The SIPRI Yearbook 2019 is now available on line. It registers key data in the world of peace and security in 2018 and establishes some of the basic indicators that let us track and assess the trends. It is not a comfortable picture.
You can get a quick take on it from my shorthand overview below and/or from the latest short film in our Peace Points series.
2018 was another year of uncertainty and a spreading feeling of insecurity. What could turn that round in 2019? Here are some thoughts:
Nuclear weapons have come into the political limelight in 2017 as they have hardly done since the 1980s. North Korea, the Iran nuclear deal and the new Treaty on the Prohibition of Nuclear Weapons create a triptych – one panel for arming up and nuclear confrontation, one for arms control, and one for complete nuclear disarmament. Which way is the world headed? Continue reading
Love or loathe the US election result, it feels like all bets are off. Once again, odds have been defied, opinion polls disproven, and what many people long thought was politically marginal and outside the realm of possibility has become mainstream and a fact. In a world already characterised by growing uncertainty, there is now more: primarily, does he really mean it in practice? Of a few things, we can be sure, however, and to them we must hold tight. Continue reading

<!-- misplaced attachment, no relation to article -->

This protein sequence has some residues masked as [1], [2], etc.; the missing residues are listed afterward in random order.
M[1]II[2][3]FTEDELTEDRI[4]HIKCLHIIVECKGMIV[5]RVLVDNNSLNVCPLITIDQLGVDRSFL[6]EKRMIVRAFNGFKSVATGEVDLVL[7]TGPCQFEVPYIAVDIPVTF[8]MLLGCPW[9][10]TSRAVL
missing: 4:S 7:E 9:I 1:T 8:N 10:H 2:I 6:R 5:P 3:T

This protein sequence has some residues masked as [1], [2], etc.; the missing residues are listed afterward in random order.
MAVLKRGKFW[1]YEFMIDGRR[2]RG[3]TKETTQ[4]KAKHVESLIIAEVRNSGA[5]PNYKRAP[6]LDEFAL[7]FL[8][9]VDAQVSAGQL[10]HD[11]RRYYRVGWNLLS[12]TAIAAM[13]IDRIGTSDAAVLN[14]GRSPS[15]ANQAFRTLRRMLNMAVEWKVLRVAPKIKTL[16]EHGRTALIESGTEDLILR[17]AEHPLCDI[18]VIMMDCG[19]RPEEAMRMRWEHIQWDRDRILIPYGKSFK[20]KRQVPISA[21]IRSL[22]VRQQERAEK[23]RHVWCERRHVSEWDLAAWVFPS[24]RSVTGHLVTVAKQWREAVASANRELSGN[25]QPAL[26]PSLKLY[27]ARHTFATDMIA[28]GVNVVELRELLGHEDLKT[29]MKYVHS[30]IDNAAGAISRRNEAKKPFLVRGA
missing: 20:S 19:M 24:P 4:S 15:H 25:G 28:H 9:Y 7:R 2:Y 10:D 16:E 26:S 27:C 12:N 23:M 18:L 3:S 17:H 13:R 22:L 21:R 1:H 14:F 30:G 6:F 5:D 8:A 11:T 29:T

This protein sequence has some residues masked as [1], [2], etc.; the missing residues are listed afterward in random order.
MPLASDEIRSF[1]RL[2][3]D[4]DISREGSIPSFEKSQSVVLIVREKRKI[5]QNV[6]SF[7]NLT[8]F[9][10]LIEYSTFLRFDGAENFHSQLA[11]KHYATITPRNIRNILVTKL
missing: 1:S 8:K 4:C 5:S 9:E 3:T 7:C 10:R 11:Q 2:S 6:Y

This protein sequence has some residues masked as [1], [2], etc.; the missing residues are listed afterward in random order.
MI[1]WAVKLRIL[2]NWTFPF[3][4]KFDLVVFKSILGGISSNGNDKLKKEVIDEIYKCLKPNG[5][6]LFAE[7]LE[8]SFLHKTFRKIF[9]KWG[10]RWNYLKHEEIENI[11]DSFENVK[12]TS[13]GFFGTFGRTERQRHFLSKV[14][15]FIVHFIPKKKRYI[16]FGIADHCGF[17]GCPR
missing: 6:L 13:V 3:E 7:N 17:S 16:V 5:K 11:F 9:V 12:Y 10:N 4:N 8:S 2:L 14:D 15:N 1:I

And so to Beijing, as I might write in the diary I don’t keep, for the Seventh Xiangshan Forum, a big day-and-a-half conference on international security affairs. It is the third such event I have been to this year – first Munich, then Moscow and now Beijing. In some ways quite similar yet also very different, what can be gleaned from each? Continue reading
Today is the UN International Day of Peace and it comes at a time when many people seem to feel peace is taking a horrible worldwide kicking. Is it so bad? Continue reading
If you want to achieve a negotiated end to violent conflict, all the parties have to first agree to talk. Seen in that light, rescinding the invitation to Iran to attend the Geneva II conference on Syria is very bad news. Continue reading
Today is publication day for the new edition of The State of the World Atlas. It presents information about the world – economics, politics, conflict, health, environment and demography – in a variety of forms, primarily in maps and other visuals, also in text. If you will excuse me, I want to introduce it to you. Continue reading
When intervention in Libya was being discussed in Britain a few months back, the key ethical argument was the dual claim of the urgency of doing something and impossibility of standing by and doing nothing. After the first 2-3 weeks, it became clear even to passionate advocates of intervention that the issue was more complicated than that. Continue reading
Now it is clear that Hosni Mubarak’s three decade presidency of Egypt cannot survive much longer, outside powers are visibly positioning themselves for the next phase. Hubristic temptations are clear but not everybody’s falling for them. Continue reading